Part of the Bay Area News Group

Report shows massive special interest cash flow

By Lisa Vorderbrueggen
Thursday, February 14th, 2008 at 10:22 am in campaign finance.

MediaNews Sacramento Bureau reporter Steve Geissinger will report shortly about a new study of California campaign finances, which shows that 2001 restrictions on direct contributions to candidates has led to a massive outpouring of cash into unchecked, special interest-led efforts.

The story will move on-line within minutes but here’s an advance look:

By Steve Geissinger/Mercury News Sacramento Bureau

SACRAMENTO – One of the most extensive campaign finance studies in state history showed today that when voters restricted direct contributions to candidates in 2001, special-interest donations flowed around that curb, swelling into an unchecked, largely undetected $88 million torrent.

The study, compiled by the state Fair Political Practices Commission, showed indirect contributions to legislative candidates _ from special interests _ shot up from $376,000 to $23.5 million, or by 6,144 percent, through the 2006 races.

Indirect donations from wealthy groups to statewide candidates increased from $526,000 to $29.5 million, or by 5,502 percent, during the five-year period.

California is in another election cycle that will boost the figures by tens of millions of dollars, according to the FPPC.

Commission Chairman Ross Johnson said that “the astounding increase in independent expenditures benefiting candidates for state office is clearly thwarting the will of the people to limit campaign spending.”

The FPPC, the state’s top political campaign watchdog, released the report as the board began a hearing on how to address the skyrocketing donations to independent-expenditure committees.

Proposition 34 capped individual contributions to candidate-run funds at $3,600 per election.

Monied stakeholders began donating instead to independent campaigns to elect certain candidates. The study showed they have been successful in affecting the outcome of Senate and Assembly races much of the time, often outspending the candidates themselves.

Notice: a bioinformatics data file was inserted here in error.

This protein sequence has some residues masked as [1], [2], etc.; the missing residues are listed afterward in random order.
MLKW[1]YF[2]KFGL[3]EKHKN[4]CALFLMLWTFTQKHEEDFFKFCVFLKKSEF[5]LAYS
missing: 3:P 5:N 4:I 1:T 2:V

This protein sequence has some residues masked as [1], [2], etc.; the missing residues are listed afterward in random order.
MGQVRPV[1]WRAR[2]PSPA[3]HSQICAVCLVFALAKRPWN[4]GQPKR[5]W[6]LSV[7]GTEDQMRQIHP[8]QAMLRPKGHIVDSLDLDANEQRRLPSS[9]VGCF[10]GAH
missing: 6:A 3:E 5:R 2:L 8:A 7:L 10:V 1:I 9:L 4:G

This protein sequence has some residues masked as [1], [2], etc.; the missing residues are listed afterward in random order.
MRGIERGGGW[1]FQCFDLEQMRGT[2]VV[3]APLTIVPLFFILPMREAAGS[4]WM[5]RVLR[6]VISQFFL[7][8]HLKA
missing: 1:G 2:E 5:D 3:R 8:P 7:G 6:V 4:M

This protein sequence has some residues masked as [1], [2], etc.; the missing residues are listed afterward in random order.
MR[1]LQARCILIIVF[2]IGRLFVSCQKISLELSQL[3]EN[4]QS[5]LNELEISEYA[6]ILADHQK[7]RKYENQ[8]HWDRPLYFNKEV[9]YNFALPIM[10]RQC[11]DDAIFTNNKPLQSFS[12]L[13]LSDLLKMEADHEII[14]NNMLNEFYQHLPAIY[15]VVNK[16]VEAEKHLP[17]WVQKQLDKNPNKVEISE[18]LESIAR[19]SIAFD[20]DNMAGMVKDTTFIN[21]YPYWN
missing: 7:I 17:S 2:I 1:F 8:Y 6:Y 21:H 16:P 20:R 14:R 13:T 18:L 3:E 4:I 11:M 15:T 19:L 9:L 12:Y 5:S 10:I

But tracking the independent campaign contributions as they occur is difficult, despite current reporting requirements and Internet posting on a state Web site.

The report showed the top 10 groups that have funded the biggest independent-expenditure committees, with contributions totaling more than $33 million, include Indian tribes with gambling casinos, the California Teachers Association, the California Correctional Peace Officers Association and labor unions.

Johnson, a former lawmaker, said he is seeking a way to use existing law to force greater disclosure of the contributions so the public will have a better understanding of who is backing who, how much they are pumping into the effort , and for what reason.

Campaign finance reform advocates, who support the FPPC effort, said the contributions provide powerful groups undue influence over issues. As a result, they said, legislation and ballot propositions dealing with donations to campaigns remain one of the most contentious issues in Sacramento.

Contact Steve Geissinger at sgeissinger@bayareanewsgroup.com or 916-447-9302.

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  • RR

    The idiocy of the FPPC is beautifully illustrated in this article. Every attempt to limit campaign spending has been futile. Its main effects have been to lengthen political races and increase fundraising demands on elected officials. As for letting the public know who is contributing to races: So what? The more groups involved, the more diffuse the interests, the better it is for everyone involved. Money has been part of politics as long as anyone can remember. If you think money has no place in politics, Fidel Castro and the Beijing leadership would cheerfully agree.Money and free expression are not opposed to each other.